> While that is correct, I'd argue that the military value lies more in force projection than actual force itself. Sure it's predicted that if the US were to enter into a proper engagement with either China or Russia that every carrier on the seven seas would be under water within a few hours.

> Within those few hours however those carrier groups could deal a good bit of damage.

I just don't buy this argument.

1. As you admit, carriers are really only good against poor nations. But lots of ships are good against poor nations: patrol boats, destroyers, etc. These other ships are _way_ less expensive to build and operate.

Ultimately, air power just isn't very useful against most of the US's modern adversaries. Yes - air power can destroy targets, but that just doesn't seem to have much of a long term positive political effect.

2. I'm not convinced that carriers can do much damage in a suicide strike. Non-NATO countries have been very busy over the last few decades creating really good SAMs. The S-400 is a great example of this - much more effective than the patriot. Russia has been pretty aggressive about giving their military systems a chance to be tested in combat zones.

I'm sure someone will talk about 5th gen fighters and how great their stealth is. Maybe. But the SAMs are getting much better at penetrating that stealth by using sophisticated integrated anti-air systems, and by using a broad spectrum of radar. They may not be there yet, but in 10-15 years? It's at least an open question.

3. I don't think they'd get even 1 hour. The modern space race has widely dispersed the technology for creating ballistic missiles. There is no effective defense against them.

1. If carriers are only good against poor nations, why are most of the worlds navies buying, building and deploying them? China, USA, Britain, France, Japan, S.Korea, Italy, Spain? Just following an outdated fashion? Or perhaps they realize that nothing is more important in modern, high intensity warfare than airpower?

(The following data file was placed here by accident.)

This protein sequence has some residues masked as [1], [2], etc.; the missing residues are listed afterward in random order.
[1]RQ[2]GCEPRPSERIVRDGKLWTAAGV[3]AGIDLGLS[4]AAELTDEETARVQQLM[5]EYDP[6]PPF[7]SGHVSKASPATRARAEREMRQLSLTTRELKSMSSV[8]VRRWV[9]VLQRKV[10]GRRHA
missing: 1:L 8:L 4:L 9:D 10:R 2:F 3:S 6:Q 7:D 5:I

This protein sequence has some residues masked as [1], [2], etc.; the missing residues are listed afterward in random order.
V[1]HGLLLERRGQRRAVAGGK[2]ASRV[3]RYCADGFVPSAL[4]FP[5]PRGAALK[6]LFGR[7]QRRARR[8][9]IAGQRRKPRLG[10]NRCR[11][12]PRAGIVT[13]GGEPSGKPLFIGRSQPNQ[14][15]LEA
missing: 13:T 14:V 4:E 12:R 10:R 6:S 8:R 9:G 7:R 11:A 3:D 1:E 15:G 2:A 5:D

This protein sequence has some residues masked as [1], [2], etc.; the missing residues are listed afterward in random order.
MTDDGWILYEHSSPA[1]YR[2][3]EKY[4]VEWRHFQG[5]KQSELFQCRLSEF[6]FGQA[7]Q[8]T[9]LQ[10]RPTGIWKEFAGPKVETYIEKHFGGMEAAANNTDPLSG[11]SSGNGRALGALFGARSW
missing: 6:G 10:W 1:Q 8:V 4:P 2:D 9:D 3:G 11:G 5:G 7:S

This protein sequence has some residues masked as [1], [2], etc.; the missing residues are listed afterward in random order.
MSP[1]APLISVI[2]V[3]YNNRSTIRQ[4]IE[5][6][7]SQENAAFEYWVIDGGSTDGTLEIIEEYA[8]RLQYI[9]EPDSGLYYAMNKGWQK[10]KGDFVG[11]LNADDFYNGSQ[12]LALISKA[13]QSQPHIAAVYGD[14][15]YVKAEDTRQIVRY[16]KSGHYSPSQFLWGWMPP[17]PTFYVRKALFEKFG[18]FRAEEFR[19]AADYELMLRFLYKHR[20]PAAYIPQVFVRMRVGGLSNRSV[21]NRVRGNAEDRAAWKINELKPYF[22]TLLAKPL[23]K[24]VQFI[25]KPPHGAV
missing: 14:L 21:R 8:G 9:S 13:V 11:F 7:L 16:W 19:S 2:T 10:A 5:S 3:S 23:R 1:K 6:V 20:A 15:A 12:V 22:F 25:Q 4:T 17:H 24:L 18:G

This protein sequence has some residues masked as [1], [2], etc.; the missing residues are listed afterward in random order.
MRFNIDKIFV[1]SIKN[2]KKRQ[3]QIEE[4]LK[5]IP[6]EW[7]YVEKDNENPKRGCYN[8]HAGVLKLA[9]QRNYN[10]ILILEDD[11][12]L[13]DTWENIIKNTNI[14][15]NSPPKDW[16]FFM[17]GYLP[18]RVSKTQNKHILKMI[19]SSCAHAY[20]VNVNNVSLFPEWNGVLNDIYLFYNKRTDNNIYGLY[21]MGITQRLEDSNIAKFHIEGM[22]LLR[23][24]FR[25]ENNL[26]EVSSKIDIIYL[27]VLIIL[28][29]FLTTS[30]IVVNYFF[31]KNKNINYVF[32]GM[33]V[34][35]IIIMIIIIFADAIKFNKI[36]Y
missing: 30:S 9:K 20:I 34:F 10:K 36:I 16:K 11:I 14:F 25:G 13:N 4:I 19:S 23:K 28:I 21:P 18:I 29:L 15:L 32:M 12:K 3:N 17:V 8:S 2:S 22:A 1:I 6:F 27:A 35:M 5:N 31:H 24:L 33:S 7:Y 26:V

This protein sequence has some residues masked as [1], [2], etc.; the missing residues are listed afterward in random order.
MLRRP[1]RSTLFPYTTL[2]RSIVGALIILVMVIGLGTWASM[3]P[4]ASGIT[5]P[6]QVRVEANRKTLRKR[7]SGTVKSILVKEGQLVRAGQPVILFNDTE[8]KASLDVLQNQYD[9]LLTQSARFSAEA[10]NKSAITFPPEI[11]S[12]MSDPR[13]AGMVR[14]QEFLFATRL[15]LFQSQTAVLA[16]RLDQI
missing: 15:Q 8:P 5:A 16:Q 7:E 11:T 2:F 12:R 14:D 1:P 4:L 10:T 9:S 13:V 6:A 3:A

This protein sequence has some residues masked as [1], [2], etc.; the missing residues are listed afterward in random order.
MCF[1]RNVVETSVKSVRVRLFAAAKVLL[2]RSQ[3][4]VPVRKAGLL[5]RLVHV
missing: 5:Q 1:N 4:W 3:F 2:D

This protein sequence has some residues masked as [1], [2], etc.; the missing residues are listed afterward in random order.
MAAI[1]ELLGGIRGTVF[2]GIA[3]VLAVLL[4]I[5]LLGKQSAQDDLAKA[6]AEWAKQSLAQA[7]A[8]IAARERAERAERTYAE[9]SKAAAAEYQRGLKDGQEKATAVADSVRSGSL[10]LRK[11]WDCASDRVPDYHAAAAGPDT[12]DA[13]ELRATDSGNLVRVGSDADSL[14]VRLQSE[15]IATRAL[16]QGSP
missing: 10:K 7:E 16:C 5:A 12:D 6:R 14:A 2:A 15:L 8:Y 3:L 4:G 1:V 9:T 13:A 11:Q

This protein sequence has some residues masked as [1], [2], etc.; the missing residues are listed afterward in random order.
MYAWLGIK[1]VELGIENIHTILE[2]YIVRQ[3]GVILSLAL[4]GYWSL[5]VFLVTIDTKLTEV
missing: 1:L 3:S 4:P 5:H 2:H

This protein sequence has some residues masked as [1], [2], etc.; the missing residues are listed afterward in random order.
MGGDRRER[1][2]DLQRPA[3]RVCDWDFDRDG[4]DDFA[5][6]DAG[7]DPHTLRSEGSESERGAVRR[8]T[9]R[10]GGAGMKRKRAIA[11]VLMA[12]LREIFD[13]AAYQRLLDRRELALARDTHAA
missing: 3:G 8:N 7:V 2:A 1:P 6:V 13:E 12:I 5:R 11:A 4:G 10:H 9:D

2. SAMs are pretty much useless for the foreseeable future against stealth fighters. Until that's resolved, carriers and airpower will reign supreme.

3. You're vastly overestimating ASBMs, the corresponding targeting systems, and underestimating how the US will handle them.

> when the carrier is targeted by any number of modern armaments and is quickly relocated to the ocean floor.

I assume carriers aren't required to remain operational perpetually. They are instrumental to ensure the attacker has enough air power to support an invasion and once they gain a foothold then air operations are shifted to airfields.

Maybe drones will let aircraft carriers shrink enough for submarine aircraft carriers to be practical? They won't have to worry as much about missiles...

Big ole 747s in the sky. Bunch of air launched drones.

I believe this to be an absolute game changer (is used as I think it can be). Currently we have several forward air bases and stations in the Middle East. I think some of that may be so that we can have aerial tankers there (KC-135s, KC-10s). Because we want to refuel things in mid-air, we need need tankers over there. Because we need tankers over there, we need air bases. Because we need air bases in certain countries, we must maintain reasonable diplomatic relations with said countries -- even when our humanitarian or other policies are at opposite ends of the spectrum. I think that by having carrier based tankers we could de-couple from some of these countries with some of these bases. I think can can, potentially, lead to a very different strategic approach.

Carrier based tankers will be dependent on underway replenishment for the supply of the said fuel, and they will be insanely expensive to run. You will need a whole carrier battle group with it's escort and stuff to replace about 1-2 KC-10s (depending on the mission radius [1] - and yeah, the top mission radius of this thing will be abysmal, not even 1/3 of KC-10 and at best half of KC-135).

This is just to increase the range of carrier based aircraft. Avoid putting carriers too much in the harm's way.

[1] https://fas.org/nuke/guide/usa/bomber/kc_comp.gif

The idea of a new system allowing the USA to move troops closer to home or somehow ratchet back the number of bases we have is pretty naive. It's possible of course, but it would be the first time that ever happened with a new tech since the 1930s.